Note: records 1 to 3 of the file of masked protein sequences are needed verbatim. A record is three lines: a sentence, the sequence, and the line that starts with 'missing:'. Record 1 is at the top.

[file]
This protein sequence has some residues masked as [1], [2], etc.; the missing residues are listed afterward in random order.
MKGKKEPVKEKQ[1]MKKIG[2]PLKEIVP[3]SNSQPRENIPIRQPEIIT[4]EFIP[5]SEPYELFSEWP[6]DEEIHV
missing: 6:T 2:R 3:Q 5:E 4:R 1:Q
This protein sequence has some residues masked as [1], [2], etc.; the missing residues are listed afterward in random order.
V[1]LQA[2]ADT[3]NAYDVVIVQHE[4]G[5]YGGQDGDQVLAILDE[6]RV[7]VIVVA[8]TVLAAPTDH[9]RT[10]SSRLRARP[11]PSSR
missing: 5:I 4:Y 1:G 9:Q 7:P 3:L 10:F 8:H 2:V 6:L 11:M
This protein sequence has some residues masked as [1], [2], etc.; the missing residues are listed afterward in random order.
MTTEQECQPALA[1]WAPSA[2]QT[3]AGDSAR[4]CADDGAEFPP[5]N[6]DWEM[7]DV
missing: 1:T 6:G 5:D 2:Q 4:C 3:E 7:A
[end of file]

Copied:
This protein sequence has some residues masked as [1], [2], etc.; the missing residues are listed afterward in random order.
MKGKKEPVKEKQ[1]MKKIG[2]PLKEIVP[3]SNSQPRENIPIRQPEIIT[4]EFIP[5]SEPYELFSEWP[6]DEEIHV
missing: 6:T 2:R 3:Q 5:E 4:R 1:Q
This protein sequence has some residues masked as [1], [2], etc.; the missing residues are listed afterward in random order.
V[1]LQA[2]ADT[3]NAYDVVIVQHE[4]G[5]YGGQDGDQVLAILDE[6]RV[7]VIVVA[8]TVLAAPTDH[9]RT[10]SSRLRARP[11]PSSR
missing: 5:I 4:Y 1:G 9:Q 7:P 3:L 10:F 8:H 2:V 6:L 11:M
This protein sequence has some residues masked as [1], [2], etc.; the missing residues are listed afterward in random order.
MTTEQECQPALA[1]WAPSA[2]QT[3]AGDSAR[4]CADDGAEFPP[5]N[6]DWEM[7]DV
missing: 1:T 6:G 5:D 2:Q 4:C 3:E 7:A